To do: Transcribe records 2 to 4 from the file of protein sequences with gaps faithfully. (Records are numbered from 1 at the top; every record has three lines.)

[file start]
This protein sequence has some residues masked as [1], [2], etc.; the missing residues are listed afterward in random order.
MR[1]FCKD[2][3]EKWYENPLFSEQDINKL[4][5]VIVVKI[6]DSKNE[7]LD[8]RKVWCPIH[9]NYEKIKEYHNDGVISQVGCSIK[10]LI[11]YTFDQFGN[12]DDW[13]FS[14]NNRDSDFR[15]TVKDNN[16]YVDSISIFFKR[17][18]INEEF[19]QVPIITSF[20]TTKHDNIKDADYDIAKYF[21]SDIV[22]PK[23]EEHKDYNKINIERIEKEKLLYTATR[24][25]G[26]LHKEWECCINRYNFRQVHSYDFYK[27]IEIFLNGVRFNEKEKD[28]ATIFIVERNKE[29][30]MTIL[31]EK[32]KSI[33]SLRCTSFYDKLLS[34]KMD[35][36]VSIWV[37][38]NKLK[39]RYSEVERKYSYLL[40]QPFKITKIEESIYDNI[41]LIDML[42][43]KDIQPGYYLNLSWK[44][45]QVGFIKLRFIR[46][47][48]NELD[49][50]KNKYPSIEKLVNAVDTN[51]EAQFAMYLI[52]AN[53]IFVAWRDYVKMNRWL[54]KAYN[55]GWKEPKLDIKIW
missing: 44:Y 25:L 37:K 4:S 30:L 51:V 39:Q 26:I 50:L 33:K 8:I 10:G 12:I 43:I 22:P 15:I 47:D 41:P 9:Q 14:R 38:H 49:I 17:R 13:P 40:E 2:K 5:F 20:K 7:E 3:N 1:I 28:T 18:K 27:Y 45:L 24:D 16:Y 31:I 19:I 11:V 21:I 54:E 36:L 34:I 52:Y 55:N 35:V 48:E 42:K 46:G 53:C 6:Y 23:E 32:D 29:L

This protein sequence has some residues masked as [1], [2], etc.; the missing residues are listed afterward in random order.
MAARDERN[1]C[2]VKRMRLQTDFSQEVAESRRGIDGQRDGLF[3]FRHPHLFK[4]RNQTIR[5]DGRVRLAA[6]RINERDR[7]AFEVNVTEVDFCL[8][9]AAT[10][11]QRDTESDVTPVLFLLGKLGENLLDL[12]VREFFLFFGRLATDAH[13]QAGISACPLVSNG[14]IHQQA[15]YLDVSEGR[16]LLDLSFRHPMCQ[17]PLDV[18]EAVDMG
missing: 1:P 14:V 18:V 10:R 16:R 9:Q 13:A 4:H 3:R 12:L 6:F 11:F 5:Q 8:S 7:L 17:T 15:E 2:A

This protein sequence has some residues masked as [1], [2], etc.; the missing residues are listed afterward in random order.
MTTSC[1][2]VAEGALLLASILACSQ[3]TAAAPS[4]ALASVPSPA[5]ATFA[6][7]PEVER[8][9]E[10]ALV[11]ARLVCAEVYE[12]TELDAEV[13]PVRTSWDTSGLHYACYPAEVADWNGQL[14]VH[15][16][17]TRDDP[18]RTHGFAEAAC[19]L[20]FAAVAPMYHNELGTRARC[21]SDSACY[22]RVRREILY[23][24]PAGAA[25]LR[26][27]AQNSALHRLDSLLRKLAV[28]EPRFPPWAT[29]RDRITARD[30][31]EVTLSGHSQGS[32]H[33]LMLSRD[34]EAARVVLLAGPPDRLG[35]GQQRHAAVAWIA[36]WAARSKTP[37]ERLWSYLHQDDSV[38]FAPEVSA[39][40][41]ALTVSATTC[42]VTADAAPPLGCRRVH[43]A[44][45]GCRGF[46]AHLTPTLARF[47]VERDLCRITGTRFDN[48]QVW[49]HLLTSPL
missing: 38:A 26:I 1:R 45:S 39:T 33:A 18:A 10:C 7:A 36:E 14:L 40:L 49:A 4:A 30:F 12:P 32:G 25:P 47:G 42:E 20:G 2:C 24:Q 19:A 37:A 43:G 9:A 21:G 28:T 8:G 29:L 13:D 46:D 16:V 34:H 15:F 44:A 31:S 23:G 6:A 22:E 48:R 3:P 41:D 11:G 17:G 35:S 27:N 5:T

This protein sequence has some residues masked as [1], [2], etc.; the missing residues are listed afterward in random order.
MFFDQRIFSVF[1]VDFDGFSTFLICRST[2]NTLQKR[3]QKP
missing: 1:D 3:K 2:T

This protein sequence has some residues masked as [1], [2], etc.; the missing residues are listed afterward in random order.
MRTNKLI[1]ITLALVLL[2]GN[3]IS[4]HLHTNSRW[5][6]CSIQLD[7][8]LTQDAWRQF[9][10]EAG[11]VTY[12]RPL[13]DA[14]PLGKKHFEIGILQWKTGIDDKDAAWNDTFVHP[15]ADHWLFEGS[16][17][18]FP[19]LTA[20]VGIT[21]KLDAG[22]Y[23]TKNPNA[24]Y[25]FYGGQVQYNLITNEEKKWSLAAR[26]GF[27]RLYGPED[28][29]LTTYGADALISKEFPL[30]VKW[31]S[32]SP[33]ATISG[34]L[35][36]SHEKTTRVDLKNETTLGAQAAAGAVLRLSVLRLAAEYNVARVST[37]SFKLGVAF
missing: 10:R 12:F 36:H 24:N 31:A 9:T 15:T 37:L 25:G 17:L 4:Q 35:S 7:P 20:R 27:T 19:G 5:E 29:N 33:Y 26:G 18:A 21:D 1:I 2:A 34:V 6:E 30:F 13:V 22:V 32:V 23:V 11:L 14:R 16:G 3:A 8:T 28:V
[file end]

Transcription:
This protein sequence has some residues masked as [1], [2], etc.; the missing residues are listed afterward in random order.
MAARDERN[1]C[2]VKRMRLQTDFSQEVAESRRGIDGQRDGLF[3]FRHPHLFK[4]RNQTIR[5]DGRVRLAA[6]RINERDR[7]AFEVNVTEVDFCL[8][9]AAT[10][11]QRDTESDVTPVLFLLGKLGENLLDL[12]VREFFLFFGRLATDAH[13]QAGISACPLVSNG[14]IHQQA[15]YLDVSEGR[16]LLDLSFRHPMCQ[17]PLDV[18]EAVDMG
missing: 1:P 14:V 18:V 10:R 16:R 9:Q 13:A 4:H 3:R 12:L 6:F 11:F 5:Q 8:S 7:L 17:T 15:E 2:A

This protein sequence has some residues masked as [1], [2], etc.; the missing residues are listed afterward in random order.
MTTSC[1][2]VAEGALLLASILACSQ[3]TAAAPS[4]ALASVPSPA[5]ATFA[6][7]PEVER[8][9]E[10]ALV[11]ARLVCAEVYE[12]TELDAEV[13]PVRTSWDTSGLHYACYPAEVADWNGQL[14]VH[15][16][17]TRDDP[18]RTHGFAEAAC[19]L[20]FAAVAPMYHNELGTRARC[21]SDSACY[22]RVRREILY[23][24]PAGAA[25]LR[26][27]AQNSALHRLDSLLRKLAV[28]EPRFPPWAT[29]RDRITARD[30][31]EVTLSGHSQGS[32]H[33]LMLSRD[34]EAARVVLLAGPPDRLG[35]GQQRHAAVAWIA[36]WAARSKTP[37]ERLWSYLHQDDSV[38]FAPEVSA[39][40][41]ALTVSATTC[42]VTADAAPPLGCRRVH[43]A[44][45]GCRGF[46]AHLTPTLARF[47]VERDLCRITGTRFDN[48]QVW[49]HLLTSPL
missing: 38:A 26:I 1:R 45:S 39:T 33:A 18:A 10:C 7:A 36:E 14:L 40:L 49:A 4:A 30:F 12:P 32:G 25:P 47:G 42:E 20:G 2:C 24:Q 19:A 37:A 43:G 9:A 21:G 28:T 8:G 29:L 13:D 46:D 16:V 34:H 15:F 44:A 31:S 23:G 6:A 22:E 48:R 3:P 41:D 11:G 17:G 35:S 27:N 5:T

This protein sequence has some residues masked as [1], [2], etc.; the missing residues are listed afterward in random order.
MFFDQRIFSVF[1]VDFDGFSTFLICRST[2]NTLQKR[3]QKP
missing: 1:D 3:K 2:T